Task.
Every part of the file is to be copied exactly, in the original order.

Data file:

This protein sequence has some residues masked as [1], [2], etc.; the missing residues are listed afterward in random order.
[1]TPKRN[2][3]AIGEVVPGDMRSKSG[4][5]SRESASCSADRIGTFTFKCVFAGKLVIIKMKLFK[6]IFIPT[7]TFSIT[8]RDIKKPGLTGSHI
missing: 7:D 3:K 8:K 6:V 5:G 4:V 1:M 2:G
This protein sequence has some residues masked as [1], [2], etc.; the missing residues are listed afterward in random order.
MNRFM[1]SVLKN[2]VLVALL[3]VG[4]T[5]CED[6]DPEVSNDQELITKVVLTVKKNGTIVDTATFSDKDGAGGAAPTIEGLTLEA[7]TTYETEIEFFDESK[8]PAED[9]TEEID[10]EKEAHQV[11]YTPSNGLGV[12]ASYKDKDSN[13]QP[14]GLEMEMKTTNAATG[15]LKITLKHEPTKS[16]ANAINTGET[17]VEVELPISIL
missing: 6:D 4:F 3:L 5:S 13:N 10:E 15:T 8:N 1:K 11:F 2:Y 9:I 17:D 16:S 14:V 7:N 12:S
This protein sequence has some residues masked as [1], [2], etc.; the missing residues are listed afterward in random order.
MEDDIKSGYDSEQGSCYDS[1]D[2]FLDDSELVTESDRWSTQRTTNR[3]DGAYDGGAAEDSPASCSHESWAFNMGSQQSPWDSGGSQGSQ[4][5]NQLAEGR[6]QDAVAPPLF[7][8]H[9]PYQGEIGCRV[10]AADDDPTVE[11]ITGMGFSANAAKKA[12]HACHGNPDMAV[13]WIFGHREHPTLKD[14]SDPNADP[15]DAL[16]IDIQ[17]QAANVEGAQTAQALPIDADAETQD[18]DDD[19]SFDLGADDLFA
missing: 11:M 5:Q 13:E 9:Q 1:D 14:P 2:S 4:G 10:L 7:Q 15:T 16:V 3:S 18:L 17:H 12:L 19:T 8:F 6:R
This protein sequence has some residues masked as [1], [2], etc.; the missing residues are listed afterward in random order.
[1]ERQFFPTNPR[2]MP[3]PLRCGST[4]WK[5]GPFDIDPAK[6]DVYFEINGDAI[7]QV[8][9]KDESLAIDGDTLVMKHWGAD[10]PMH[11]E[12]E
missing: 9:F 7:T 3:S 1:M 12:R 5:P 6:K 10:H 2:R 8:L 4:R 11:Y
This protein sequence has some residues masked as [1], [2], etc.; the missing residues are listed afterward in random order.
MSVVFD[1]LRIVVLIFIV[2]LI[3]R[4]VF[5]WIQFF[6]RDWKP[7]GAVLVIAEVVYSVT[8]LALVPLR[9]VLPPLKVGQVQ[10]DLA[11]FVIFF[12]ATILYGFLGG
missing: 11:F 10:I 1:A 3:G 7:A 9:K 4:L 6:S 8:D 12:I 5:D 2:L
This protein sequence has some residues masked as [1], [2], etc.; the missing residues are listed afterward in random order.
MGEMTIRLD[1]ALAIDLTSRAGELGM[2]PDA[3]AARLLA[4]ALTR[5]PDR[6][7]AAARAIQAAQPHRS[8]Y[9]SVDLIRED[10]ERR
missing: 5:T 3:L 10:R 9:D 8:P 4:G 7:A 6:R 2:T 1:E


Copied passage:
This protein sequence has some residues masked as [1], [2], etc.; the missing residues are listed afterward in random order.
[1]TPKRN[2][3]AIGEVVPGDMRSKSG[4][5]SRESASCSADRIGTFTFKCVFAGKLVIIKMKLFK[6]IFIPT[7]TFSIT[8]RDIKKPGLTGSHI
missing: 7:D 3:K 8:K 6:V 5:G 4:V 1:M 2:G
This protein sequence has some residues masked as [1], [2], etc.; the missing residues are listed afterward in random order.
MNRFM[1]SVLKN[2]VLVALL[3]VG[4]T[5]CED[6]DPEVSNDQELITKVVLTVKKNGTIVDTATFSDKDGAGGAAPTIEGLTLEA[7]TTYETEIEFFDESK[8]PAED[9]TEEID[10]EKEAHQV[11]YTPSNGLGV[12]ASYKDKDSN[13]QP[14]GLEMEMKTTNAATG[15]LKITLKHEPTKS[16]ANAINTGET[17]VEVELPISIL
missing: 6:D 4:F 3:L 5:S 13:N 10:E 15:T 8:N 1:K 11:F 2:Y 9:I 17:D 16:S 14:V 7:N 12:S
This protein sequence has some residues masked as [1], [2], etc.; the missing residues are listed afterward in random order.
MEDDIKSGYDSEQGSCYDS[1]D[2]FLDDSELVTESDRWSTQRTTNR[3]DGAYDGGAAEDSPASCSHESWAFNMGSQQSPWDSGGSQGSQ[4][5]NQLAEGR[6]QDAVAPPLF[7][8]H[9]PYQGEIGCRV[10]AADDDPTVE[11]ITGMGFSANAAKKA[12]HACHGNPDMAV[13]WIFGHREHPTLKD[14]SDPNADP[15]DAL[16]IDIQ[17]QAANVEGAQTAQALPIDADAETQD[18]DDD[19]SFDLGADDLFA
missing: 11:M 5:Q 13:E 9:Q 1:D 14:P 2:S 4:G 10:L 7:Q 15:T 16:V 3:S 18:L 17:H 12:L 19:T 8:F 6:R
This protein sequence has some residues masked as [1], [2], etc.; the missing residues are listed afterward in random order.
[1]ERQFFPTNPR[2]MP[3]PLRCGST[4]WK[5]GPFDIDPAK[6]DVYFEINGDAI[7]QV[8][9]KDESLAIDGDTLVMKHWGAD[10]PMH[11]E[12]E
missing: 9:F 7:T 3:S 1:M 12:R 5:P 6:K 10:H 2:R 8:L 4:R 11:Y
This protein sequence has some residues masked as [1], [2], etc.; the missing residues are listed afterward in random order.
MSVVFD[1]LRIVVLIFIV[2]LI[3]R[4]VF[5]WIQFF[6]RDWKP[7]GAVLVIAEVVYSVT[8]LALVPLR[9]VLPPLKVGQVQ[10]DLA[11]FVIFF[12]ATILYGFLGG
missing: 11:F 10:I 1:A 3:G 7:A 9:K 4:L 6:S 8:D 12:I 5:D 2:L
This protein sequence has some residues masked as [1], [2], etc.; the missing residues are listed afterward in random order.
MGEMTIRLD[1]ALAIDLTSRAGELGM[2]PDA[3]AARLLA[4]ALTR[5]PDR[6][7]AAARAIQAAQPHRS[8]Y[9]SVDLIRED[10]ERR
missing: 5:T 3:L 10:R 9:D 8:P 4:G 7:A 6:R 2:T 1:E